5.9/10
109
5 user 1 critic

I Killed Wild Bill Hickok (1956)

Not Rated | | Western | 16 June 1956 (USA)
Told in flashback, this is the story of the man that shot Wild Bill Hickok.

Director:

Writer:

(as John Carpenter)
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Cast

Cast overview, first billed only:
Johnny Carpenter ...
Johnny Rebel (as John Forbes)
...
Belle Longtree
...
Wild Bill Hickok
...
Anne James
...
Jim Bailey
Frank 'Red' Carpenter ...
Ring Pardo
...
Henry Longtree (as Stan Jolly)
R.J. Thomas ...
Tommy
Roy Canada ...
Nato
Harvey B. Dunn ...
Doc Reed (as Harvey Dunn)
Bill Chaney ...
Tex
Bron Dellar ...
Arizona Kid
Phil Barton ...
Pancho
William Mims ...
Dan (as Bill Mims)
Billy Dean ...
Bronco
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Storyline

Told in flashback, this is the story of the man that shot Wild Bill Hickok.

Plot Summary | Add Synopsis

Genres:

Western

Certificate:

Not Rated
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Details

Country:

Language:

Release Date:

16 June 1956 (USA)  »

Company Credits

Production Co:

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Technical Specs

Runtime:

Sound Mix:

Color:

(Eastmancolor)

Aspect Ratio:

1.37 : 1
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Connections

Featured in Western Outlaws: 50 Movie MegaPack (2016) See more »

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User Reviews

 
Fanciful Fiction.
11 November 2013 | by (United Kingdom) – See all my reviews

I Killed Wild Bill Hickok is a fictionalised story about how a man called Johnny Rebel (Johnny Carpenter) came to gun down the famed Wild Bill Hickok (Tom Brown), who here is the corrupt sheriff of Tri City at the end of the Civil War.

OK! It's pretty bad if unassuming, where running at just over an hour in length it is thirty minutes too long! Released in 1956 but thought to have been made in 54, everything about the film feels more like a 30s Oater. From production value, musical scoring, acting performances, directing style (Richard Talmadge) and etc, it just comes off as being a genre piece well out of its time.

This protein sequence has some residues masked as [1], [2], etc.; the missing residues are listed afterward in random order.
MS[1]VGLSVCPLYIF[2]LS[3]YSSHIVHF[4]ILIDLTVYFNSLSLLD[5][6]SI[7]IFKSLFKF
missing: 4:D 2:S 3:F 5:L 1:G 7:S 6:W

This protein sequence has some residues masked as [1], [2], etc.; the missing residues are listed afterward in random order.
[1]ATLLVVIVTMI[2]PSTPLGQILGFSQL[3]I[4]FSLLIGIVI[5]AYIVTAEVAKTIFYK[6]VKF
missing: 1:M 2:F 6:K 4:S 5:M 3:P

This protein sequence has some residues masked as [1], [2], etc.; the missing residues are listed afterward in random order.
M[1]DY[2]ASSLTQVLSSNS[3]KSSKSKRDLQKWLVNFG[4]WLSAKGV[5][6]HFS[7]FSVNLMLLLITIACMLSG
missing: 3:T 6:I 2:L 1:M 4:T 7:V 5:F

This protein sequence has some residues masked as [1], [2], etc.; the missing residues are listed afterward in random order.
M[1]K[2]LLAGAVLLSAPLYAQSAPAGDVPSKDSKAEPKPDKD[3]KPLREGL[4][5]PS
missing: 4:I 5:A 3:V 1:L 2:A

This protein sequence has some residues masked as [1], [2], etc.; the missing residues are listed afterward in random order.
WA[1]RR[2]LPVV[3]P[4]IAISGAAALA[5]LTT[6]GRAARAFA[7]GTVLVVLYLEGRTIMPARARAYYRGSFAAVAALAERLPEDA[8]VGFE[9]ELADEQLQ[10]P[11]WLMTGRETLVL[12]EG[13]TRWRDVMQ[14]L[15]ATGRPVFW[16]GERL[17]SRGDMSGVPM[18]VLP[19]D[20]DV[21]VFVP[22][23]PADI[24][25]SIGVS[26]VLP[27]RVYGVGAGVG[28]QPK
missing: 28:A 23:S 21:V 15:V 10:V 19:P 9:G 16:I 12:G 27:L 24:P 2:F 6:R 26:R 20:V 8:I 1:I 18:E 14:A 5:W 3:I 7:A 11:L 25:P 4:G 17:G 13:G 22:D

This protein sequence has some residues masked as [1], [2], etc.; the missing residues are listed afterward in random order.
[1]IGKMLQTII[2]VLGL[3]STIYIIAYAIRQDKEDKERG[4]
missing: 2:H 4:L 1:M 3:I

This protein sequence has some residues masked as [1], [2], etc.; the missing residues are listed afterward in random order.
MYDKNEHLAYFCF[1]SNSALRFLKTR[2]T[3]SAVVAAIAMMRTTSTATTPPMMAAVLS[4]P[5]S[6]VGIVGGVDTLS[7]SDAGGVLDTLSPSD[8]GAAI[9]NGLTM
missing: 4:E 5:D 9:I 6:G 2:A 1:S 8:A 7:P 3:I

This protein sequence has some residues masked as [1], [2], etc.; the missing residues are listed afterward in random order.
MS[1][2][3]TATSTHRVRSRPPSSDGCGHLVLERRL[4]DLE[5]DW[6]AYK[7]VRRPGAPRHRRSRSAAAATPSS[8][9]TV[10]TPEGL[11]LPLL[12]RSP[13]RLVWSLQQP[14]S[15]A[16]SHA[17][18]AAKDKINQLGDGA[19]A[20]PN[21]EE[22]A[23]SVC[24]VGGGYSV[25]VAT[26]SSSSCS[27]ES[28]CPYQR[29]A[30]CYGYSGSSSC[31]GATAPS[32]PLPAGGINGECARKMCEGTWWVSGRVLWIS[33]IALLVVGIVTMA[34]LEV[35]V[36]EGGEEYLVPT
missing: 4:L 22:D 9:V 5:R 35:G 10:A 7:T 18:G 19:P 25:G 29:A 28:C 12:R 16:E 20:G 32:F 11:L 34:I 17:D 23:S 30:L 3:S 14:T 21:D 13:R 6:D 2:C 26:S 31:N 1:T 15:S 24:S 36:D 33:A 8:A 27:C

It's always the innocent.

Some olde Western staples are adhered to, with shoot-outs, pesky Indians, chases, pretty gal interest and good versus evil of course, but these are all gelled together by stock footage and repeat scenes to pad out the picture. There's a number of scenes of horses running around which really serve no purpose, though a clever white Palomino is actually the best actor in the picture!

It all builds to a furious finale, where producer - writer - star Carpenter gets to waylay practically the whole town on his own, his repeater rifles thrown to him from the side by the lovely Belle Longtree (Helen Westcott). It is here where the picture at least makes it worth the time spent viewing it, with a whole raft of admirable stunt work on show. Talmadge proves to be not much of a director, but the fact he was a stunt man of some note himself is very much evident in the film's last 15 minutes.

Approach with caution. 4/10


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